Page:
Type 2 diabetes (T2D) is a widespread metabolic disorder that is characterized by insulin resistance
and hyperglycemia. Obesity, the excess accumulation of fat mass, is a major T2D risk factor and is strongly
associated with insulin resistance in skeletal muscle and liver, resulting in less glucose uptake by both organs.
Reduced muscle glucose uptake contributes to chronic hyperglycemia and is further exacerbated by excessive
hepatic gluconeogenesis. Because skeletal muscle is the largest tissue depot available for glucose disposal,
sarcopenia, the loss of skeletal muscle mass, also contributes to hyperglycemia. Though obesity and
sarcopenia are key factors that contribute to the pathogenesis of T2D, current therapies address insulin
availability or sensitivity without addressing the underlying imbalance between fat and muscle mass.
Disruption of the skeletal muscle mitochondrial pyruvate carrier (MPC) increases insulin sensitivity and
accelerates fat loss with complete muscle mass sparing in mice recovering from obesity. Thus, modulating
skeletal muscle pyruvate metabolism may be useful for treating altered body composition as a T2D root cause.
Our previous work has focused on understanding how muscle-specific MPC disruption increases fat oxidation.
However, how skeletal muscle MPC disruption maintains lean mass during fat mass loss is still not understood.
Therefore, the overall goal of this proposal is to understand how disrupting skeletal muscle mitochondrial
pyruvate uptake spares muscle mass during recovery from obesity. Based on our preliminary data, the central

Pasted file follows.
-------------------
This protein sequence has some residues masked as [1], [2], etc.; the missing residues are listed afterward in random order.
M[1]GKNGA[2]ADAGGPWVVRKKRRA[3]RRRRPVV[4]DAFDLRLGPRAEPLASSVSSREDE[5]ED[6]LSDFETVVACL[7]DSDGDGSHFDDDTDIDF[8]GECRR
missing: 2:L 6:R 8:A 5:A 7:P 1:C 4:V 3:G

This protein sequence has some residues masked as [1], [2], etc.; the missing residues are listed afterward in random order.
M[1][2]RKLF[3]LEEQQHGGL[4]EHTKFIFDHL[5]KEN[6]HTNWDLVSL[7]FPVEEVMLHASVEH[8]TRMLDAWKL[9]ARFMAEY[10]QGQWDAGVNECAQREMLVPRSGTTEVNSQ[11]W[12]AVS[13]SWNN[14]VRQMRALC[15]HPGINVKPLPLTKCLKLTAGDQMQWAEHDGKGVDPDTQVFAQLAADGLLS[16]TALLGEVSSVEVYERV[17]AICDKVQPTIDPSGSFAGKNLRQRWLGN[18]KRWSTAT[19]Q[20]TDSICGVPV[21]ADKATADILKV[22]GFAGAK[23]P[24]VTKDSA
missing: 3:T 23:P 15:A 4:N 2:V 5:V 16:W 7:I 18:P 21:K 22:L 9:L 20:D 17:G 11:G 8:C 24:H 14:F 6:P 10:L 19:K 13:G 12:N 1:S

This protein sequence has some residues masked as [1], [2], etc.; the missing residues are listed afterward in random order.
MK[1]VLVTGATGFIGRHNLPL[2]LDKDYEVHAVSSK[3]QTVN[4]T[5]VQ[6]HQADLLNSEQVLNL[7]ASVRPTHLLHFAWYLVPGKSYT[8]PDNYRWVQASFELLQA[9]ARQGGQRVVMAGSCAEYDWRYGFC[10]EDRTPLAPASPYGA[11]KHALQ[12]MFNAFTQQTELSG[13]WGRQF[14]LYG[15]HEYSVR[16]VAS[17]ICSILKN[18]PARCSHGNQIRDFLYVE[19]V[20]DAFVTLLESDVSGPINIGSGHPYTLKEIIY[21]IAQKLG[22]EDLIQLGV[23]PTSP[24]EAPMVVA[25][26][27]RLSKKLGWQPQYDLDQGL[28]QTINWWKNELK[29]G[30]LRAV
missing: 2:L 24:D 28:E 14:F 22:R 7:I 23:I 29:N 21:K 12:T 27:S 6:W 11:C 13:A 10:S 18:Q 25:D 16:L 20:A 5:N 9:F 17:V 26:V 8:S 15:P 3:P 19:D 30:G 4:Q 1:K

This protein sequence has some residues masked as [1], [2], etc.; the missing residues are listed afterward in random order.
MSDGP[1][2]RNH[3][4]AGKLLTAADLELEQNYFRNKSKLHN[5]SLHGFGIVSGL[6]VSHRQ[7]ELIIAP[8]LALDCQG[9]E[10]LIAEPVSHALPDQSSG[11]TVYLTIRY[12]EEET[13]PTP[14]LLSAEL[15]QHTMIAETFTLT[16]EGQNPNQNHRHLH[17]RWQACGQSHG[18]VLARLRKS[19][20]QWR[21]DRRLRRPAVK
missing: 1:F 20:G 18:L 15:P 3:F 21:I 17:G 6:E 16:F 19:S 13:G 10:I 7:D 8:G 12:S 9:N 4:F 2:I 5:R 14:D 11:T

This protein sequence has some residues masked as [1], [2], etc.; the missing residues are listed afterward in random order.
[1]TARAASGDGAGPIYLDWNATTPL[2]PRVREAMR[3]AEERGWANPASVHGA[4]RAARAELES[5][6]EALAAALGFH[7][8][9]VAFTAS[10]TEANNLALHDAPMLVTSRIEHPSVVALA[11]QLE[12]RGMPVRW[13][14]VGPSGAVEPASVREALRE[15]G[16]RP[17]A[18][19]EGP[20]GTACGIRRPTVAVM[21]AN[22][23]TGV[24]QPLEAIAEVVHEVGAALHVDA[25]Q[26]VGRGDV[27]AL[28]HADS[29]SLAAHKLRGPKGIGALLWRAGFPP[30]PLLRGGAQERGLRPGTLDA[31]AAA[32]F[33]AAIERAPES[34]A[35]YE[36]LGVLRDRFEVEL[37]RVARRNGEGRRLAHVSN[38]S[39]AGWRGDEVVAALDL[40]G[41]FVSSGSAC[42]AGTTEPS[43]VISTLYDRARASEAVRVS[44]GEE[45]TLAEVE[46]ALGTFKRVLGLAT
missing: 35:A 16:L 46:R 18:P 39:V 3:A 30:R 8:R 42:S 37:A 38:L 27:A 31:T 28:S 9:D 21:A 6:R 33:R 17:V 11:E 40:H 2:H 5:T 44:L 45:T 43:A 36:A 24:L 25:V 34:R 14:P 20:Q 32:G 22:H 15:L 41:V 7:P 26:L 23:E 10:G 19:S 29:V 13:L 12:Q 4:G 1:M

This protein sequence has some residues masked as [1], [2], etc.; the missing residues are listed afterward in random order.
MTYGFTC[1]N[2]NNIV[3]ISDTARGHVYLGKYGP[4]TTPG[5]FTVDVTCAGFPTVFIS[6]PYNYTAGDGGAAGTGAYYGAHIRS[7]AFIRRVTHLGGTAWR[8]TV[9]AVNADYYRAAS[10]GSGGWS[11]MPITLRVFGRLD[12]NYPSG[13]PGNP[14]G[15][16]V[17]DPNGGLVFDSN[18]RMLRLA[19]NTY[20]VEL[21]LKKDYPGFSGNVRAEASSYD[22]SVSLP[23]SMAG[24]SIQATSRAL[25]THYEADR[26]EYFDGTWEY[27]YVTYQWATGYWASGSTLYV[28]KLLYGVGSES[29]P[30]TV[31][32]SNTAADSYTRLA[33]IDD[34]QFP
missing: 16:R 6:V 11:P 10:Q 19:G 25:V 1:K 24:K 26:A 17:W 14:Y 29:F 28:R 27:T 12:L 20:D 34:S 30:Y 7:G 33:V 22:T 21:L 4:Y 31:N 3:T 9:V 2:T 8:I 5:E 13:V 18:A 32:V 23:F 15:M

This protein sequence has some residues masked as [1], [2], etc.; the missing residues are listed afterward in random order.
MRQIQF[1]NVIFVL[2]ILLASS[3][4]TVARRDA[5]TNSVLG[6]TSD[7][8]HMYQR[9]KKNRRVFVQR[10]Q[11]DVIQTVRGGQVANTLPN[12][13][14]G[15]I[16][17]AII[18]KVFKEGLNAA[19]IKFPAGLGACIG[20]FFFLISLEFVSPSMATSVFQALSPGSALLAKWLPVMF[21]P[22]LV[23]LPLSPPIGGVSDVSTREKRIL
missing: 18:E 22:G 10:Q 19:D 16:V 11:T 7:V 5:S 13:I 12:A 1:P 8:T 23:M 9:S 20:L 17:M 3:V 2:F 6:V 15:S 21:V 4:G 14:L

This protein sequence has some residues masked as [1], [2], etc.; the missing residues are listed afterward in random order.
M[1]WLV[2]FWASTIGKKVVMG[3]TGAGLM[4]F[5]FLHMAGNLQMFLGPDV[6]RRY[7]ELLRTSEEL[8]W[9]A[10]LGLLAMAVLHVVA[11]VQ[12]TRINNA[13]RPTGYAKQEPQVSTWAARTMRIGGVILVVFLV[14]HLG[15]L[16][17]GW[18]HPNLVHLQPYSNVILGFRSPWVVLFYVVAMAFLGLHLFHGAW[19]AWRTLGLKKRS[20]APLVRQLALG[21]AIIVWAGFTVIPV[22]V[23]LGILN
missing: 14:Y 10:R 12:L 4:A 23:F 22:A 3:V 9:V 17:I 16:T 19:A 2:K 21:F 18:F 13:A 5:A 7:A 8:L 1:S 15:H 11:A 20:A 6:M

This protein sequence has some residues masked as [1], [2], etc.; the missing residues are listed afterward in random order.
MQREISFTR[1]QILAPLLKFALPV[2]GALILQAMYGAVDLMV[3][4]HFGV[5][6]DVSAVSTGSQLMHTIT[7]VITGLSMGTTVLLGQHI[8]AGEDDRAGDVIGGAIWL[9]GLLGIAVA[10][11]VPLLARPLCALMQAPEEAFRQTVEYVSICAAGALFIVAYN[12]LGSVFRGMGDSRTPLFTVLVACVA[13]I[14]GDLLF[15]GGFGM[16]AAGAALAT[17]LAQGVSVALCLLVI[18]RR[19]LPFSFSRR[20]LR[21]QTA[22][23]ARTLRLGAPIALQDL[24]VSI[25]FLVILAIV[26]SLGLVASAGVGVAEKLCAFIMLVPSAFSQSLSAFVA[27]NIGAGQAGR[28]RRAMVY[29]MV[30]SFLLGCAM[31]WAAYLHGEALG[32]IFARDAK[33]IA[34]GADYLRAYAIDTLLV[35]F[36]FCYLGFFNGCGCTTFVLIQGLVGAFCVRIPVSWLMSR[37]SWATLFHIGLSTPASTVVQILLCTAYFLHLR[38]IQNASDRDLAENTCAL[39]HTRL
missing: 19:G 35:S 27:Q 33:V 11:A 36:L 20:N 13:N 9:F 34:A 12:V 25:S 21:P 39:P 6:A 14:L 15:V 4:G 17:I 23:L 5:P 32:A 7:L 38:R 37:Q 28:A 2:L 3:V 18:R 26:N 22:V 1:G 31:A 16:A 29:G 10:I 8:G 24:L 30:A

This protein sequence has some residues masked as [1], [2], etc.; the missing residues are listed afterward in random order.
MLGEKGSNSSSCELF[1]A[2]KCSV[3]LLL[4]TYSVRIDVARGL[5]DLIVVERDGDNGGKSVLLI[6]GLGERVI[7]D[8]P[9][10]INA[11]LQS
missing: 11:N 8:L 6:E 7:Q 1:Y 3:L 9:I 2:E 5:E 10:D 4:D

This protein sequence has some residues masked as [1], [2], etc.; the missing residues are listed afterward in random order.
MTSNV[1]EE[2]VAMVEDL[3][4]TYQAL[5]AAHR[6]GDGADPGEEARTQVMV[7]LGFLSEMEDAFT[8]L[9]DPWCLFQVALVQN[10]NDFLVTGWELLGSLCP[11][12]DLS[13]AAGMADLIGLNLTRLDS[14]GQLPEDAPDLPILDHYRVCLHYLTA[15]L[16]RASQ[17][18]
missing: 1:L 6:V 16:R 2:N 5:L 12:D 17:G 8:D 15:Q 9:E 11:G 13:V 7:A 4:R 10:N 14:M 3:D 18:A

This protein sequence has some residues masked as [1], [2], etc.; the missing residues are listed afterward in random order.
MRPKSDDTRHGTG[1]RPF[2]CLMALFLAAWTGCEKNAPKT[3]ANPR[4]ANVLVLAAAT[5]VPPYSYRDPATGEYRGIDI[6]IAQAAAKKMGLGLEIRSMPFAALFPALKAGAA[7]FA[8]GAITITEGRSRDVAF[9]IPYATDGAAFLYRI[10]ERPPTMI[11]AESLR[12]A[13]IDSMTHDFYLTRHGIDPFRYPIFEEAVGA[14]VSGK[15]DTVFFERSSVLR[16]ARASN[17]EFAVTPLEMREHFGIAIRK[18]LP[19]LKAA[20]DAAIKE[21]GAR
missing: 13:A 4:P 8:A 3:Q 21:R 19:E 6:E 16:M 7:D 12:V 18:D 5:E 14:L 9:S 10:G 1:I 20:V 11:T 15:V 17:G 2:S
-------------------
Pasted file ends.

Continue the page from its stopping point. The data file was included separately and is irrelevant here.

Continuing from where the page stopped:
hypothesis of this proposal is that muscle MPC disruption leads to muscle mass sparing during recovery from
obesity through: 1) a whole-body mechanism of altered substrate exchange between muscle and liver that
spares nitrogen for muscle mass; and 2) a unique, MPC disruption-dependent, muscle-autonomous
mechanism of nitrogen retention. Experiments for specific aim 1 will test the hypothesis that muscle MPC
disruption increases Cori Cycling, the exchange of lactate and glucose between muscle and liver, which spares
nitrogen for skeletal muscle protein and amino acid synthesis during weight loss and recovery from obesity.
Experiments for specific aim 2 will test the hypothesis that skeletal muscle MPC disruption increases aspartate
and branched-chain amino acid (BCAA) availability that leads to maintenance of myocellular protein content.
This research is significant because completion will provide mechanistic information on a way to alter skeletal
muscle metabolism that may inform treatment of obesity and sarcopenia contributing to T2D. This research is
novel because it addresses new concepts in cellular and systemic nitrogen handling.